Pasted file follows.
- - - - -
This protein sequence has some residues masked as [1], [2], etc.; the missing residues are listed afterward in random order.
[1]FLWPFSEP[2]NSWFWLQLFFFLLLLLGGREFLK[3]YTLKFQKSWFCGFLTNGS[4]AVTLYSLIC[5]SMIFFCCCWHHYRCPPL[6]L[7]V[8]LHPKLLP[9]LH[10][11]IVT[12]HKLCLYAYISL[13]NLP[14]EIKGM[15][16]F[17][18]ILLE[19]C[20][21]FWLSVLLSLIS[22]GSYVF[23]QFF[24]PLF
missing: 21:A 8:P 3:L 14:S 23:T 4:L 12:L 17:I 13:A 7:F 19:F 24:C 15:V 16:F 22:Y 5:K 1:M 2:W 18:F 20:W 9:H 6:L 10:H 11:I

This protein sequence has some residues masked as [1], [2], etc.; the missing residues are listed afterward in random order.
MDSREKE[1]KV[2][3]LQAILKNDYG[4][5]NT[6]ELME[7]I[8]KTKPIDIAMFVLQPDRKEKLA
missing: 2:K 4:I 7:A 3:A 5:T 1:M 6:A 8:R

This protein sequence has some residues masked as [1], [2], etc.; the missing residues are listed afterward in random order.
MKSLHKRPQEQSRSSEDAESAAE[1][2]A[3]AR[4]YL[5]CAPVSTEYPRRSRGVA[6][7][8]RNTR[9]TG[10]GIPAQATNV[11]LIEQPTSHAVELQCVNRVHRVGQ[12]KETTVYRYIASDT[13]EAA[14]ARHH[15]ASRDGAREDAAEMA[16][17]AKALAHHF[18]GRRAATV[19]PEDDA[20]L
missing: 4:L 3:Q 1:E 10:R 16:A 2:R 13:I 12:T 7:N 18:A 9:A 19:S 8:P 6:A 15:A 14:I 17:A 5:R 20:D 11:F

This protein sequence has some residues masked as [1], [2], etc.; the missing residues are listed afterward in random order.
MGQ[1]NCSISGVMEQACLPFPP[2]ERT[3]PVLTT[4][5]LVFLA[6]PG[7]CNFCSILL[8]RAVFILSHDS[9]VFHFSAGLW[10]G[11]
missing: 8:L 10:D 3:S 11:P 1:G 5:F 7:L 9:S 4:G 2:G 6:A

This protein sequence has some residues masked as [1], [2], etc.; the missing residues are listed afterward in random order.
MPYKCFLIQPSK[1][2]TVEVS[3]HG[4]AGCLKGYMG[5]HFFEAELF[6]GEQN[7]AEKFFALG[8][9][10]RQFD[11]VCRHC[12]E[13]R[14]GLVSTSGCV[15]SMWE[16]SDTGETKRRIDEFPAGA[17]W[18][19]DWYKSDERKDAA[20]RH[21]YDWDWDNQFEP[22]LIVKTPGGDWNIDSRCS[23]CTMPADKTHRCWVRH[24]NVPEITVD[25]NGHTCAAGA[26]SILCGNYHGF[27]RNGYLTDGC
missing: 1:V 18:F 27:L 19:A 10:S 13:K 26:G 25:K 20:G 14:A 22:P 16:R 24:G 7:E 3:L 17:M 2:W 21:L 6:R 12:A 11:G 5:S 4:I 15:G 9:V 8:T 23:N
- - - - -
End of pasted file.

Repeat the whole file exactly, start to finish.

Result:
This protein sequence has some residues masked as [1], [2], etc.; the missing residues are listed afterward in random order.
[1]FLWPFSEP[2]NSWFWLQLFFFLLLLLGGREFLK[3]YTLKFQKSWFCGFLTNGS[4]AVTLYSLIC[5]SMIFFCCCWHHYRCPPL[6]L[7]V[8]LHPKLLP[9]LH[10][11]IVT[12]HKLCLYAYISL[13]NLP[14]EIKGM[15][16]F[17][18]ILLE[19]C[20][21]FWLSVLLSLIS[22]GSYVF[23]QFF[24]PLF
missing: 21:A 8:P 3:L 14:S 23:T 4:L 12:L 17:I 13:A 7:F 19:F 24:C 15:V 16:F 22:Y 5:K 1:M 2:W 18:F 20:W 9:H 6:L 10:H 11:I

This protein sequence has some residues masked as [1], [2], etc.; the missing residues are listed afterward in random order.
MDSREKE[1]KV[2][3]LQAILKNDYG[4][5]NT[6]ELME[7]I[8]KTKPIDIAMFVLQPDRKEKLA
missing: 2:K 4:I 7:A 3:A 5:T 1:M 6:A 8:R

This protein sequence has some residues masked as [1], [2], etc.; the missing residues are listed afterward in random order.
MKSLHKRPQEQSRSSEDAESAAE[1][2]A[3]AR[4]YL[5]CAPVSTEYPRRSRGVA[6][7][8]RNTR[9]TG[10]GIPAQATNV[11]LIEQPTSHAVELQCVNRVHRVGQ[12]KETTVYRYIASDT[13]EAA[14]ARHH[15]ASRDGAREDAAEMA[16][17]AKALAHHF[18]GRRAATV[19]PEDDA[20]L
missing: 4:L 3:Q 1:E 10:R 16:A 2:R 13:I 12:T 7:N 18:A 9:A 19:S 8:P 6:A 15:A 14:I 17:A 5:R 20:D 11:F

This protein sequence has some residues masked as [1], [2], etc.; the missing residues are listed afterward in random order.
MGQ[1]NCSISGVMEQACLPFPP[2]ERT[3]PVLTT[4][5]LVFLA[6]PG[7]CNFCSILL[8]RAVFILSHDS[9]VFHFSAGLW[10]G[11]
missing: 8:L 10:D 3:S 11:P 1:G 5:F 7:L 9:S 4:G 2:G 6:A

This protein sequence has some residues masked as [1], [2], etc.; the missing residues are listed afterward in random order.
MPYKCFLIQPSK[1][2]TVEVS[3]HG[4]AGCLKGYMG[5]HFFEAELF[6]GEQN[7]AEKFFALG[8][9][10]RQFD[11]VCRHC[12]E[13]R[14]GLVSTSGCV[15]SMWE[16]SDTGETKRRIDEFPAGA[17]W[18][19]DWYKSDERKDAA[20]RH[21]YDWDWDNQFEP[22]LIVKTPGGDWNIDSRCS[23]CTMPADKTHRCWVRH[24]NVPEITVD[25]NGHTCAAGA[26]SILCGNYHGF[27]RNGYLTDGC
missing: 1:V 18:F 27:L 19:A 10:S 13:K 26:G 25:K 20:G 14:A 22:P 16:R 24:G 7:E 3:L 17:M 2:W 21:L 6:R 12:A 11:G 5:S 4:I 15:G 9:V 8:T 23:N